Mere months later, Warriors players are reflexively calling Curry "the best." They've appropriated Gentry's phrase for their own guy -- minus the mentioning LeBron James. It's easy to dismiss this as teammates backing teammates, but it represents a rhetorical shift. Curry's teammates mostly shied from saying this during his MVP season.

Draymond Green said Curry ascended to "best" status last season but that there was a lag before many admitted it.

"Last year he was, but as we all know, everything in basketball is usually a year behind," Green said at practice on Sunday. "Gotta get comfortable with it. Gotta see it again to know, all right, I'm seeing what I'm seeing. And then you gotta get comfortable enough with it to be confident enough to say it. Then you gotta get comfortable enough with it to be confident enough to believe it. So I think it's a process, but I think it's a process that's been taking place for over the last two years now."

Green provides a complete rubric on how people eventually embrace change. Andrew Bogut notes that Curry exceeding expectations this season helped validate the visible changes of last season.

"What [Curry] did last season, MVP in my opinion is the best player in the world of that period," Bogut said. "And he started off the season even better."

Bogut isn't much for weighing in on comparison debates, noting: "Every day's a different argument. Like people calling up Ron Harper and asking his opinion, would the Warriors beat you guys? Who gives a s---?"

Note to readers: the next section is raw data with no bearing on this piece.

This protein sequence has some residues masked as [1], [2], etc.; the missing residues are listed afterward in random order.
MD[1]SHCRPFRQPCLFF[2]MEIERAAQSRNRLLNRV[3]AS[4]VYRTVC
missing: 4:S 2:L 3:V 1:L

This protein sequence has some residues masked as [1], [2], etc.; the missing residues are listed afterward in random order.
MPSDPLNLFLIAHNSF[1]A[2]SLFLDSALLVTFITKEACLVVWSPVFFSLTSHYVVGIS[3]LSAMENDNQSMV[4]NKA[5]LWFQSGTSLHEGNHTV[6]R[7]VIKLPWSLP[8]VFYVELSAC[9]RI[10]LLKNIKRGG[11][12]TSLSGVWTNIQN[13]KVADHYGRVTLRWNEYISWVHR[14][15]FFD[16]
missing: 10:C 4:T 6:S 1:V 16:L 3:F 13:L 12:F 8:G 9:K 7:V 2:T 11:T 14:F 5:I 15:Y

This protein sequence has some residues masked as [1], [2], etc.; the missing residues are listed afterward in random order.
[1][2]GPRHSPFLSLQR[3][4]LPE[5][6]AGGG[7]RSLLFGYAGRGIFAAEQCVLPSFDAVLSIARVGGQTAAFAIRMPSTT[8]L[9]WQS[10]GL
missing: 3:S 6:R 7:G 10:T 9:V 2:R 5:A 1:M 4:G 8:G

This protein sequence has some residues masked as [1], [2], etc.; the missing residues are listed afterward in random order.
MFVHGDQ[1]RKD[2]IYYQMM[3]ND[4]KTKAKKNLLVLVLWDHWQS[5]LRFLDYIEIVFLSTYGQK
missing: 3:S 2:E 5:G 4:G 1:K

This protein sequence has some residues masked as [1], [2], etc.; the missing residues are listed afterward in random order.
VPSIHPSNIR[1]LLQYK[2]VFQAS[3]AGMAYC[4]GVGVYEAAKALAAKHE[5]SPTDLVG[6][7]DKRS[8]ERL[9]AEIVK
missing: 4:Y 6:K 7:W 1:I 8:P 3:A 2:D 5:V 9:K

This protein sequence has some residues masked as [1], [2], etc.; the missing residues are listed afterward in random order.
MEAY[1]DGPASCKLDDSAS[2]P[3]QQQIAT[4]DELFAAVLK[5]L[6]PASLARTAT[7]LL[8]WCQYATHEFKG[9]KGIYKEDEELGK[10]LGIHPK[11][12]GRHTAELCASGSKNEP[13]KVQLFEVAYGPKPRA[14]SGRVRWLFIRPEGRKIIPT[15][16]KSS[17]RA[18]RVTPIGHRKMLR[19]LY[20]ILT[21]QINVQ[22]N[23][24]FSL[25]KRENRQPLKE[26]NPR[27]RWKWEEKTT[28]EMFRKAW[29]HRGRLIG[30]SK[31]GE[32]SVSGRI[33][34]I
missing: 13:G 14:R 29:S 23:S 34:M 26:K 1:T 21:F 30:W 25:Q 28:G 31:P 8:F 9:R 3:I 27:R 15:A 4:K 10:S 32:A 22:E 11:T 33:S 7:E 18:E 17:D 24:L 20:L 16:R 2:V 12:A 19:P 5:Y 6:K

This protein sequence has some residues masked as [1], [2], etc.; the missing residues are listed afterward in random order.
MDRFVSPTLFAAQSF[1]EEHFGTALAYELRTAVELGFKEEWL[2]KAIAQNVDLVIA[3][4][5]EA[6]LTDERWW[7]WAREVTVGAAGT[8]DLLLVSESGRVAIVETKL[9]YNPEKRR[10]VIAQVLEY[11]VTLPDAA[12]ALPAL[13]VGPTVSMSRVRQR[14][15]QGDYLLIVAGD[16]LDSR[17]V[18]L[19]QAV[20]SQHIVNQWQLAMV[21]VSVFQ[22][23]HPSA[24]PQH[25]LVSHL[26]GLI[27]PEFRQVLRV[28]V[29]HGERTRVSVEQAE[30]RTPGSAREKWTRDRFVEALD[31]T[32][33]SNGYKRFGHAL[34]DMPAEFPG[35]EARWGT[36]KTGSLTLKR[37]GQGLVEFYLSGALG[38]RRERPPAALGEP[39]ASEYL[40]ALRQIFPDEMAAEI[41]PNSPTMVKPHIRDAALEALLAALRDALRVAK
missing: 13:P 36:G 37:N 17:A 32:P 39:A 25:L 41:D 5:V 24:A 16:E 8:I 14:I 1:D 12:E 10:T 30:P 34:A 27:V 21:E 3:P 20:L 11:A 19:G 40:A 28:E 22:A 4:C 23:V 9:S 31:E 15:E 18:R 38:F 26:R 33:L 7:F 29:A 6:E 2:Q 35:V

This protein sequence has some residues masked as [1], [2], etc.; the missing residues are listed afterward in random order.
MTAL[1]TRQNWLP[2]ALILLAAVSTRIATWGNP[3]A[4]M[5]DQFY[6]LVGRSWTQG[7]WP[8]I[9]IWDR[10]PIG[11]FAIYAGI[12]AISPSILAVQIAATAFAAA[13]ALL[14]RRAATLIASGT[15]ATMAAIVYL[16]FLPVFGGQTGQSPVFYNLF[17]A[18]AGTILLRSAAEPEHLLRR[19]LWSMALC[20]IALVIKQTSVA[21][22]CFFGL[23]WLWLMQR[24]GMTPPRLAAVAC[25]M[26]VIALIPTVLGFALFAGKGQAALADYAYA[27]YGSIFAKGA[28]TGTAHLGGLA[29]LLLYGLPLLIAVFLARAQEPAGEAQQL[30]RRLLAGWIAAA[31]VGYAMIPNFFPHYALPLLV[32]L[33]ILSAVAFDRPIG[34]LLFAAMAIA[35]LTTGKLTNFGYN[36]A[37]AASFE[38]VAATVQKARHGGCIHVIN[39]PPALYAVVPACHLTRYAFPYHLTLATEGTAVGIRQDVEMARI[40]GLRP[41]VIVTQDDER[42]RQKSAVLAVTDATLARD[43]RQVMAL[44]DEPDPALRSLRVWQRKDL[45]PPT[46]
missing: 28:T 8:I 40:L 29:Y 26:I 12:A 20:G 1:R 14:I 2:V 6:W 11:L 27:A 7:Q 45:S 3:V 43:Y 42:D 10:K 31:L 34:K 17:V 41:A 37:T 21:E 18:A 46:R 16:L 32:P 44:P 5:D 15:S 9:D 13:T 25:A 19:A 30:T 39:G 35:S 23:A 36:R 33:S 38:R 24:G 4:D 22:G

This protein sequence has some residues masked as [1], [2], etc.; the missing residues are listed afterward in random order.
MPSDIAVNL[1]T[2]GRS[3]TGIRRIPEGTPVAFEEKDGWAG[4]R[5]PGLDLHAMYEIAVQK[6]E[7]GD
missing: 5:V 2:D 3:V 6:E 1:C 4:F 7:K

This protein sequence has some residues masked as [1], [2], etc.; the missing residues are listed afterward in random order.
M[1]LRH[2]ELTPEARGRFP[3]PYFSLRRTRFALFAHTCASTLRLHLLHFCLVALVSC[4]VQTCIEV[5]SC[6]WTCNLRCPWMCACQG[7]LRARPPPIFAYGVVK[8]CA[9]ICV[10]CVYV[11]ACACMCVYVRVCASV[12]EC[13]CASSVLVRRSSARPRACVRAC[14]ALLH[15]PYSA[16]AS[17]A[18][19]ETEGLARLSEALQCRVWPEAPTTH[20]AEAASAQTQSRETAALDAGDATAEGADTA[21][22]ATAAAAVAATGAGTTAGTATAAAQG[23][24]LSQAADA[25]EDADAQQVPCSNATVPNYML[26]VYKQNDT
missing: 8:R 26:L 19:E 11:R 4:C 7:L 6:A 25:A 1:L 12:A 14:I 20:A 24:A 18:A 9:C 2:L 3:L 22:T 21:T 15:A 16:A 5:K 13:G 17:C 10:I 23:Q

At this point, Klay Thompson interjects to say, "Wise words from Down Under!"

Neither player enjoys getting pulled into the maelstrom of rankings headlines, but both believe Curry to be the best right now, for different reasons.

Bogut says Curry became the best because he eschewed the isolation basketball that other superstars crave.

"Most superstar players would not like a coach that preaches ball movement," Bogut said. "So it's unique because most superstar players want the ball, iso to the top. They want to put it between their legs 15 times and shoot a shot, right?

"Whereas Steph is, hey, move the ball. We want to get five or six passes per possession. A lot of superstars don't want that because they want their numbers, they want volume shots. Steph bought into it."

Thompson, an early adopter in claiming Steph as top guy, goes the other way. Thompson cites a moment of iso ball glory as the time he realized Steph was best.

"That famous play against the Clippers when he went behind the back, mixed two of their big guys and hit it in Chris Paul's face," Thompson recalled. "I was like, 'Wow. Never seen that before.' So that's when I knew he was the guy."

Curry has a nuanced take on believing himself best, often pointing out that other guys feel similarly about themselves, and that such confidence is necessary at this level. As for when Curry himself believed it, he cites that first playoffs in 2013.

"I don't know if there was a specific day I woke up and I was like, 'Ahhhhhh.'" Curry said, grinning. "But I think, the experience and confidence, maybe the first playoff run we had built up that confidence, that experience of playing in the big game and playing well, continue to get better. That kind of accelerated my game, trying to continue to get better."

It seems Curry is succeeding at the "get better" goal -- still. The same could be said of San Antonio's Kawhi Leonard, who's blossomed into a brilliant offensive player, in addition to providing an impact on defense that might be generationally unique. The Thunder's Kevin Durant, still only 27, may have another level to reach.

LeBron James, now 31 years old, tries to keep them all at bay.

Or, for the first time in a decade, catch up.